The Red Sox understand the importance of these coming days. Listening to anybody in their clubhouse after that head-scratching, 5-0 loss to Asher Wojciechowski and Co. Sunday, you can soak in that vibe. (For a complete recap of the debacle in Baltimore, click here.)
"It’s a tough one, but we have to turn the page. It starts tomorrow," Red Sox manager Alex Cora told reporters. "We have to go there and keep on with the rhythm offensively. Don’t let up. It was a bad day today overall as a team, especially offensively. But we know we can hit. We know we can score. Just a matter of tomorrow. We have the tough schedule coming up and we’ll be ready for it."
"Tough situation we’re in. Every game is important," said Mookie Betts when meeting with the media after the game. "It’s just one of those things where we just have to turn the page and get ready for tomorrow."
The reality is, in the words of Apollo Creed, there is no tomorrow. This is it. Either the Red Sox weather the next week or the conversation will morph into something that that clubhouse is desperately trying to avoid.
This is a group that won a World Series together and were banking on getting another crack at it for one more season. The players were virtually the same, as was the approach. The results? That has been the problem. Now the Sox have one more chance to prove this original blueprint was the right one.
John Henry told WEEI.com if this collection played up to its potential it would "easily" make the playoffs. It is hard to argue. But the opportunity to prove that point would seem be down to these coming collection of games, starting with three in Tropicana Field.
With three wins against the Rays the Red Sox can move past Tampa Bay. With two, Cora's club draws within a game. And while this is going on in St. Petersburg, Fla. one of the two teams these pair are chasing, Oakland, has to battle the Astros in Houston. In other words, there is some opportunity on the horizon.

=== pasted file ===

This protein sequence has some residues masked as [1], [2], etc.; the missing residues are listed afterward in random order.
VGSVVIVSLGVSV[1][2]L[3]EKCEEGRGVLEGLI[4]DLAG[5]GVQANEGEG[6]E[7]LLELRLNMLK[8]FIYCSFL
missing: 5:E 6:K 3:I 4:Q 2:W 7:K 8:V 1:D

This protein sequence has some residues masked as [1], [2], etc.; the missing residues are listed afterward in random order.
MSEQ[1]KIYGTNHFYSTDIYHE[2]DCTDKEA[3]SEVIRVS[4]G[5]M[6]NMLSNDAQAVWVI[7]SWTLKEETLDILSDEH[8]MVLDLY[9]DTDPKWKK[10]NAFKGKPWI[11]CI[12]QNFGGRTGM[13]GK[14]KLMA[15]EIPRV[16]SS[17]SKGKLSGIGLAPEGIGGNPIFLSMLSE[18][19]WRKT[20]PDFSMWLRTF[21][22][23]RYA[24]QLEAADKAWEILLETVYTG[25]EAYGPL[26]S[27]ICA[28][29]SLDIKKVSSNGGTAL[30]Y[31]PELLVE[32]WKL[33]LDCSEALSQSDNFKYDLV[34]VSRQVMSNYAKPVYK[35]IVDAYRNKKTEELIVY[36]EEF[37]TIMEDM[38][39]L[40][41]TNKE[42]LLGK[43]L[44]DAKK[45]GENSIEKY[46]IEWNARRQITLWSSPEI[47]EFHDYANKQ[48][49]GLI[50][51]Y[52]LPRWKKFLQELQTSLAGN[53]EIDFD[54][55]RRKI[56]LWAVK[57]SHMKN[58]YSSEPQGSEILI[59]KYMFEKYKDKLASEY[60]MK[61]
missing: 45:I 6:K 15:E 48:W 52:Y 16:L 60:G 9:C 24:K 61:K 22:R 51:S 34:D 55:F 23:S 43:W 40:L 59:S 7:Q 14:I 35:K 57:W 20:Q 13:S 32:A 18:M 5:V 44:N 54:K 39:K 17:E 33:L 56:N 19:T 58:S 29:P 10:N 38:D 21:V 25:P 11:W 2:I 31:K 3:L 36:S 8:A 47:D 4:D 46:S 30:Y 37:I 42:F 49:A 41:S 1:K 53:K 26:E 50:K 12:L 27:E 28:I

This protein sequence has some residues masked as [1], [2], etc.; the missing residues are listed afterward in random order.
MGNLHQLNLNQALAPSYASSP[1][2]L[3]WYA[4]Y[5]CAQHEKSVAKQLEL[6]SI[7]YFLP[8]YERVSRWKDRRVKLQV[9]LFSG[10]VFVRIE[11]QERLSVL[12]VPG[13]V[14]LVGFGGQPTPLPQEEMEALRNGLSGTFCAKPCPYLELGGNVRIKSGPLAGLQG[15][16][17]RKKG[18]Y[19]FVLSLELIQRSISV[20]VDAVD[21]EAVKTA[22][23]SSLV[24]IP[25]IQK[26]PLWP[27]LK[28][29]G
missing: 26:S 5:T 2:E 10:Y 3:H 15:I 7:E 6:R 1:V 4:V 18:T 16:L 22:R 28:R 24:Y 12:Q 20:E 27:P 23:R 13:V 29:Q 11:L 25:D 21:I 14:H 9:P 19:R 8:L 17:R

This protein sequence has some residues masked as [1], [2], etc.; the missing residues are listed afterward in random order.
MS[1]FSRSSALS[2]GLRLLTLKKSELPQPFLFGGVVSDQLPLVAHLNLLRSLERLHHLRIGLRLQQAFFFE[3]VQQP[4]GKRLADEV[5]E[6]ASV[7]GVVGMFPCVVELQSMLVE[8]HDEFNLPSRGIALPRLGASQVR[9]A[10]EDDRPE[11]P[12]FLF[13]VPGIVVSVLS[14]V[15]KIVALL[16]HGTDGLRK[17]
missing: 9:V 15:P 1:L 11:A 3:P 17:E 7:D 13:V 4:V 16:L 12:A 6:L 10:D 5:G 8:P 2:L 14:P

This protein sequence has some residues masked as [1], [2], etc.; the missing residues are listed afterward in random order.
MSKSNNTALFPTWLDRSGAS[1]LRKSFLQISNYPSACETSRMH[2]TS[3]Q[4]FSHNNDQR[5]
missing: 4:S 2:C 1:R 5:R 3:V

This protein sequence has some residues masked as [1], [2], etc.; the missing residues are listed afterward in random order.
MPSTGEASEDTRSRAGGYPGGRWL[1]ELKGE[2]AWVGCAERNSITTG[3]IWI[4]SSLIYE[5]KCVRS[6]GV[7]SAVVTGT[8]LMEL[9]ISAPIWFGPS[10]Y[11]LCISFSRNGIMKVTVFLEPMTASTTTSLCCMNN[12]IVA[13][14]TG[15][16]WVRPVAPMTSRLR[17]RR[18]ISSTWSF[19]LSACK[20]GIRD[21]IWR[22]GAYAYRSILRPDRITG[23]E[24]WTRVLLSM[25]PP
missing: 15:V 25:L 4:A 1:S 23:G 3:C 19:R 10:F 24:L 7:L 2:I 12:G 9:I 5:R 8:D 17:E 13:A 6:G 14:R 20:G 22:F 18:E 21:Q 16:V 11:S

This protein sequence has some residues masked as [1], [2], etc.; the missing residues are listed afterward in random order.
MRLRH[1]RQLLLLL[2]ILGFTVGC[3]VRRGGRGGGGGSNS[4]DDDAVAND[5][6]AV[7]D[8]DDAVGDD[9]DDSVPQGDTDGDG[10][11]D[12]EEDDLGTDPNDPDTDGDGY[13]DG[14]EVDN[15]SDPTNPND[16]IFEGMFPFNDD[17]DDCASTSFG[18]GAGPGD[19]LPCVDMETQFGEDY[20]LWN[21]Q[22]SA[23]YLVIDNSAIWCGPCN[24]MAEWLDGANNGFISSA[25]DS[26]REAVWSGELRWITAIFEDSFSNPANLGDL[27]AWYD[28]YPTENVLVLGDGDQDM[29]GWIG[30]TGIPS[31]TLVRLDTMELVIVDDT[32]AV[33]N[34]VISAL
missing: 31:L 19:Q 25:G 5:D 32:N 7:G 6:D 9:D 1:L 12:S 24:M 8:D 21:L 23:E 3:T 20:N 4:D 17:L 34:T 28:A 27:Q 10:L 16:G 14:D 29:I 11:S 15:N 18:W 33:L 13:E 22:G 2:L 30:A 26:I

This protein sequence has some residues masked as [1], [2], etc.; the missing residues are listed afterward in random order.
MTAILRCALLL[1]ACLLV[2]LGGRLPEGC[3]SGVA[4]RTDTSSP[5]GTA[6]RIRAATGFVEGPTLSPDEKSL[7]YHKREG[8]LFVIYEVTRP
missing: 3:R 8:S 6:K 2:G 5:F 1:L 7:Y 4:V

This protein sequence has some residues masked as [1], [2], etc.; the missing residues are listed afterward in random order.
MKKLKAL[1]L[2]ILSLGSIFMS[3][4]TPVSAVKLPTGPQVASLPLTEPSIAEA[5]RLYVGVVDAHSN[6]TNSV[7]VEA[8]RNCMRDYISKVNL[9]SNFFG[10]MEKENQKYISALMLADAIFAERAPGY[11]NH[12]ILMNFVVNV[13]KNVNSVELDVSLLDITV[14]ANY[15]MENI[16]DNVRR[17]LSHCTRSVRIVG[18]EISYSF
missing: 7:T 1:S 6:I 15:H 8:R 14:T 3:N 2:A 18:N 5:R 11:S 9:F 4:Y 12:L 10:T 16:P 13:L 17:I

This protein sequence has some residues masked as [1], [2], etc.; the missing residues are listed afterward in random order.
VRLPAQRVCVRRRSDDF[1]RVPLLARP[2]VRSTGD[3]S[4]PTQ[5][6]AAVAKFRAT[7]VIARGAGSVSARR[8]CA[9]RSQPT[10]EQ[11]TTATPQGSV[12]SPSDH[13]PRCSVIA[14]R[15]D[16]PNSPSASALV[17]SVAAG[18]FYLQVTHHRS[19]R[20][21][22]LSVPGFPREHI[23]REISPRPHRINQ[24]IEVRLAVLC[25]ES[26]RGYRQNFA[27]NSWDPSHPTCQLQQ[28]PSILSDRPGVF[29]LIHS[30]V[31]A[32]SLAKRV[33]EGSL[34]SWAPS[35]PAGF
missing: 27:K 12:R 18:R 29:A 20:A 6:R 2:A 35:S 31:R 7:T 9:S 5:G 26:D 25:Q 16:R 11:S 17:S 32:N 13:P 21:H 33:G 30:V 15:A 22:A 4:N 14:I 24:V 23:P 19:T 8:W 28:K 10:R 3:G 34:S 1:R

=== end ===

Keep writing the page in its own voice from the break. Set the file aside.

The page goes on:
Then again, what it goes horribly wrong? This is a Rays team, after all, that has figured out Red Sox hitters better than any other club, holding the Sox to .212 batting average and .635 OPS over their nine meetings. If that trend continues you will have a floundering collection of World Series champions having to make their last stand against a team in the Yankees that it has beaten once in seven tries.
Normally, a team three games out of the final Wild Card spot with 62 games to play wouldn't be saddled with such desperation. But this is all about the calendar, most notably how many days until the end of July. Thanks to the trade deadline decisions will have to be made about which direction Dave Dombrowski is forced to steer his organization. It is a somewhat confusing predicament the Red Sox really haven't had to face in recent years.
Here is where the Red Sox sat on July 22 dating back to 2012:
2018: Five up in the division.
2017: Three and a half up in the division.
2016: Half-game back in the division; In the Wild Card.
2015: Eleven back in division (last place); 8.5 out of Wild Card.
2014: Eight and a half back in division (last place); Six out of Wild Card.
2013: Half-game up in the division.
2012: Nine and a half back in division; 3 1/2 out of Wild Card.
The only year that comes close to this current undefined existence is '12, with the Red Sox really doing little prior to giving the roster an enema a few weeks into August via the historic trade with the Dodgers. It should be noted that amount of teams sitting between the Sox and a playoff berth in late July that season was appreciably larger than what they are looking at now.
The Red Sox haven't sugarcoated this stretch against the Rays and Yankees, with Dombrowski surfacing the 14-game stretch vs. the two teams when explaining the impetus behind acquiring Andrew Cashner to fill one of the team's holes in the rotation's fifth spot. They have prioritized putting their best foot forward this week because the alternative his having a completely different pair of feet heading in August.
The idea that anything other than living life as a buyer before the end of the weeks is ridiculous. You don't invest this much in a collection of players without giving them every last chance to reward the faith put in them. So while it seems difficult to envision this version of the Red Sox evolving into the juggernaut that was 2018's edition, Dombrowski is undeniably going to proceed as if he knows better times are waiting a week or so from now.
That said, the idea of some kind of resurgence against the iron of the American League East might have seemed like nothing more than a pipe-dream a week from now, with the likes of free agents-to-be Brock Holt and Rick Porcello waiting to find out if their Red Sox tenure has come to a close.
It's fair to say, one way or another this is going to be a week we won't be forgetting any time soon.